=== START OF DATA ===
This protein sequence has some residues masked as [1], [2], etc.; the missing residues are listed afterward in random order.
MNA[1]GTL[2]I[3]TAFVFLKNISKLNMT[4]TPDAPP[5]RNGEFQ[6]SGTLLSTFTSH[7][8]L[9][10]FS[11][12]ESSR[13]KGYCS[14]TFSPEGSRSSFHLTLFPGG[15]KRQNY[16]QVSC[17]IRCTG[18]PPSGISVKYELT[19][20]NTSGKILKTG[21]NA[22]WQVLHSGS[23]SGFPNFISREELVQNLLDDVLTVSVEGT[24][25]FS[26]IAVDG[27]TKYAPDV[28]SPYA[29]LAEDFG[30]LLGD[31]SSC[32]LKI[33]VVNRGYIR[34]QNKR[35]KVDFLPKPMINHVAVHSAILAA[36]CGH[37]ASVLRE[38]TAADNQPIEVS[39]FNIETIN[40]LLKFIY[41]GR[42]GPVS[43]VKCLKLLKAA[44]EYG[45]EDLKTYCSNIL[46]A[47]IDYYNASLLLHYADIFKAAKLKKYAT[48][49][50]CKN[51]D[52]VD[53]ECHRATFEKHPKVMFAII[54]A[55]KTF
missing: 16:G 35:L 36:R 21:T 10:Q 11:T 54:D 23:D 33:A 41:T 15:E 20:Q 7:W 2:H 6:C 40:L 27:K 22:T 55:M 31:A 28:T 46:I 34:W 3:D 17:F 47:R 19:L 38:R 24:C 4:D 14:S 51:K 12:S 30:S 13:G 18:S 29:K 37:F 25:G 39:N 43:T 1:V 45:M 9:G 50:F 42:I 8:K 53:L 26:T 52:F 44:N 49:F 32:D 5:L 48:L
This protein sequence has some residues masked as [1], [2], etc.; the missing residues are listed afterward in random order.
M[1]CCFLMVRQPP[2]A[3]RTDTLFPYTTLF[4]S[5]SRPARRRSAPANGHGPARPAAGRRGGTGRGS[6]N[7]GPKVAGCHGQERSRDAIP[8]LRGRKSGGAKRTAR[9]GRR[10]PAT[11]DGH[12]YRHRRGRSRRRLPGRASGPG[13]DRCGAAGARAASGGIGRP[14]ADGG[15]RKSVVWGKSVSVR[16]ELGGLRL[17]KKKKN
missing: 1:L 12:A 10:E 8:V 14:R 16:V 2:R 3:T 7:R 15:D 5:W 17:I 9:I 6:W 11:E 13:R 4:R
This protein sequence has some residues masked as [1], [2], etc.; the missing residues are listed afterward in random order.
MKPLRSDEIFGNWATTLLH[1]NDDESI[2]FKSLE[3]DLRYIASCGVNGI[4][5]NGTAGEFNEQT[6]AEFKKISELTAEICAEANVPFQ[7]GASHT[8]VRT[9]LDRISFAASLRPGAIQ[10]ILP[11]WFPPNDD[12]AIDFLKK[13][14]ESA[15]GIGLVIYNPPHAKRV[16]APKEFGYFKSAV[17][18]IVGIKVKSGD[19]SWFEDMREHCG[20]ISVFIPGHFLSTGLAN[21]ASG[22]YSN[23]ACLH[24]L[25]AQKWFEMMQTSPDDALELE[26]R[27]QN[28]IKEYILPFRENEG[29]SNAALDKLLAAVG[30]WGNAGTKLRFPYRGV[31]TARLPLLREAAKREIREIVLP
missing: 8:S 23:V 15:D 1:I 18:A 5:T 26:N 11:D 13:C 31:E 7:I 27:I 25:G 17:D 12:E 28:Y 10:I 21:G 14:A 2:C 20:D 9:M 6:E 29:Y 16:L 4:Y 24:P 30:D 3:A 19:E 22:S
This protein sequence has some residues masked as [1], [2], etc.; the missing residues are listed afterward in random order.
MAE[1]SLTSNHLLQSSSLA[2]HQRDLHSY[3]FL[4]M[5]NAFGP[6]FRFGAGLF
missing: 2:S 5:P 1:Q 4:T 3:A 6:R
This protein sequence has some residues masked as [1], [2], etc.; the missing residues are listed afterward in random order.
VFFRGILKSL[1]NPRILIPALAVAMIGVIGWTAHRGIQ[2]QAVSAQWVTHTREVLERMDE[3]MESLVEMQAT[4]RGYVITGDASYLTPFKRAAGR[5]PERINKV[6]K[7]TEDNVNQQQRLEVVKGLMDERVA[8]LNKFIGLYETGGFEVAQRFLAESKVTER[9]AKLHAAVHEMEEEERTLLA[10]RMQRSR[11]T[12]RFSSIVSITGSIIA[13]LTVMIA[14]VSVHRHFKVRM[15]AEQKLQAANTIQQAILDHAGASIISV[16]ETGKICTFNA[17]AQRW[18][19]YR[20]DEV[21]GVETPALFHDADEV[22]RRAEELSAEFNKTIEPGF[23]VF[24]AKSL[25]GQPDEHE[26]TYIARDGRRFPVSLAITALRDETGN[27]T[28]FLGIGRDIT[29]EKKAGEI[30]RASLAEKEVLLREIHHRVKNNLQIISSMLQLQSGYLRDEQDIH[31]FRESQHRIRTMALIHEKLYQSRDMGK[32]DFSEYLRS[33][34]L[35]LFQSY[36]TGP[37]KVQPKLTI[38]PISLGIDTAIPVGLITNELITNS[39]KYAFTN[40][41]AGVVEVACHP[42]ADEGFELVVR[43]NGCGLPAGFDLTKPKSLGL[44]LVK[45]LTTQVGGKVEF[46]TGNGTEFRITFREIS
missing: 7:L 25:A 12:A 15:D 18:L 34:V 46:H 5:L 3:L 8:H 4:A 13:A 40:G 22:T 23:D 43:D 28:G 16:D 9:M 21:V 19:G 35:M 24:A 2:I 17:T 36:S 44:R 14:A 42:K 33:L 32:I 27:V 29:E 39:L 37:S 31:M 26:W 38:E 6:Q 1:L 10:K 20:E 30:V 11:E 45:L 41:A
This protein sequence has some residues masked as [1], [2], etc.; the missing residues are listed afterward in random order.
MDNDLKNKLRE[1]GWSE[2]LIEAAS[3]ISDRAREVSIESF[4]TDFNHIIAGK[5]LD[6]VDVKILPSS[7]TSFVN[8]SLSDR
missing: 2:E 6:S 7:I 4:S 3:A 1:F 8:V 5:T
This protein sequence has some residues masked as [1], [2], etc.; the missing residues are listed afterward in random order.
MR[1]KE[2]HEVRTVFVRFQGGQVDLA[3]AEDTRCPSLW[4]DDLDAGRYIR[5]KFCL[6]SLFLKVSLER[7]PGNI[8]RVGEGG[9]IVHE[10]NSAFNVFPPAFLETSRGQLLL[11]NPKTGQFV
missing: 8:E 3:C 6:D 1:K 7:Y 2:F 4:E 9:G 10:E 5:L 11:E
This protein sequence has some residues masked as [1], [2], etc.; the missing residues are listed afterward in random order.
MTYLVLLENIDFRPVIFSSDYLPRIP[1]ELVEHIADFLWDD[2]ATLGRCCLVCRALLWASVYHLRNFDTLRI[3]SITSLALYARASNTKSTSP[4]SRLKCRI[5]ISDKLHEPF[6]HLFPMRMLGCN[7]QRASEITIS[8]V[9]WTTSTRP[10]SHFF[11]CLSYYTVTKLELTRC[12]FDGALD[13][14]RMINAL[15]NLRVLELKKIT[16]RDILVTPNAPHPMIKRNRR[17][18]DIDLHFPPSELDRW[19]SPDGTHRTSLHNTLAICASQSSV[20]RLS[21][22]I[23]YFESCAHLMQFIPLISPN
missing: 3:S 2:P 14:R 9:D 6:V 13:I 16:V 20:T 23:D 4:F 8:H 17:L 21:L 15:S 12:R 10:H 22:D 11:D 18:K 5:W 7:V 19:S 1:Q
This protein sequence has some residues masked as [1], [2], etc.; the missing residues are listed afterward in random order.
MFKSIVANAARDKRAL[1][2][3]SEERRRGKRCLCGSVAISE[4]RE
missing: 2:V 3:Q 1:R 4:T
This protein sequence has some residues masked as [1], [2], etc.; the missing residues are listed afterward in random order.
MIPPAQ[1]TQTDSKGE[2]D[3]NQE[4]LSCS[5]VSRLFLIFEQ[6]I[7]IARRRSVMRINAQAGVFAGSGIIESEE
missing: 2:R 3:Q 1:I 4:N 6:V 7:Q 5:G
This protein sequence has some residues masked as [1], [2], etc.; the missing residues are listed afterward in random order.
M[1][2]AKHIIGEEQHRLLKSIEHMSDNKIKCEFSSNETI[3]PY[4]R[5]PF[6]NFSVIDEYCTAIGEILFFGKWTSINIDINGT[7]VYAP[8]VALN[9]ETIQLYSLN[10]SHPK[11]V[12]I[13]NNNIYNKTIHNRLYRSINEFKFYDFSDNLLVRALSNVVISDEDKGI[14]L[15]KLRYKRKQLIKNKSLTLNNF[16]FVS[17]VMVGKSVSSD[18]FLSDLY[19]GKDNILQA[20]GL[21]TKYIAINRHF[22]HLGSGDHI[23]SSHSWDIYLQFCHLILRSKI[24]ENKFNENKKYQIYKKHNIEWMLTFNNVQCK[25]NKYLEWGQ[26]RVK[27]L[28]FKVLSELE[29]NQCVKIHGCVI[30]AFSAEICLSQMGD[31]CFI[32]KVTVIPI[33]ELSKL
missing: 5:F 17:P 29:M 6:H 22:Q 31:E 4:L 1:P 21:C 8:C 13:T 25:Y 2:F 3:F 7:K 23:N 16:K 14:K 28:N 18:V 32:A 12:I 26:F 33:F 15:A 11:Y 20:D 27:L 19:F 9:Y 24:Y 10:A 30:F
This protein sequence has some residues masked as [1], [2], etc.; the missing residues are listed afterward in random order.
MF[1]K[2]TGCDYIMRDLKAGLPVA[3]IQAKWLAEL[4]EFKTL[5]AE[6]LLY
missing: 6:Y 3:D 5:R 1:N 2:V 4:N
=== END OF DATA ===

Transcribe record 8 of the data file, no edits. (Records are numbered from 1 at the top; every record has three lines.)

This protein sequence has some residues masked as [1], [2], etc.; the missing residues are listed afterward in random order.
MTYLVLLENIDFRPVIFSSDYLPRIP[1]ELVEHIADFLWDD[2]ATLGRCCLVCRALLWASVYHLRNFDTLRI[3]SITSLALYARASNTKSTSP[4]SRLKCRI[5]ISDKLHEPF[6]HLFPMRMLGCN[7]QRASEITIS[8]V[9]WTTSTRP[10]SHFF[11]CLSYYTVTKLELTRC[12]FDGALD[13][14]RMINAL[15]NLRVLELKKIT[16]RDILVTPNAPHPMIKRNRR[17][18]DIDLHFPPSELDRW[19]SPDGTHRTSLHNTLAICASQSSV[20]RLS[21][22]I[23]YFESCAHLMQFIPLISPN
missing: 3:S 2:P 14:R 9:D 6:V 13:I 16:V 20:T 23:D 4:F 8:H 17:L 21:L 15:S 12:R 10:H 22:D 11:D 18:K 5:W 7:V 19:S 1:Q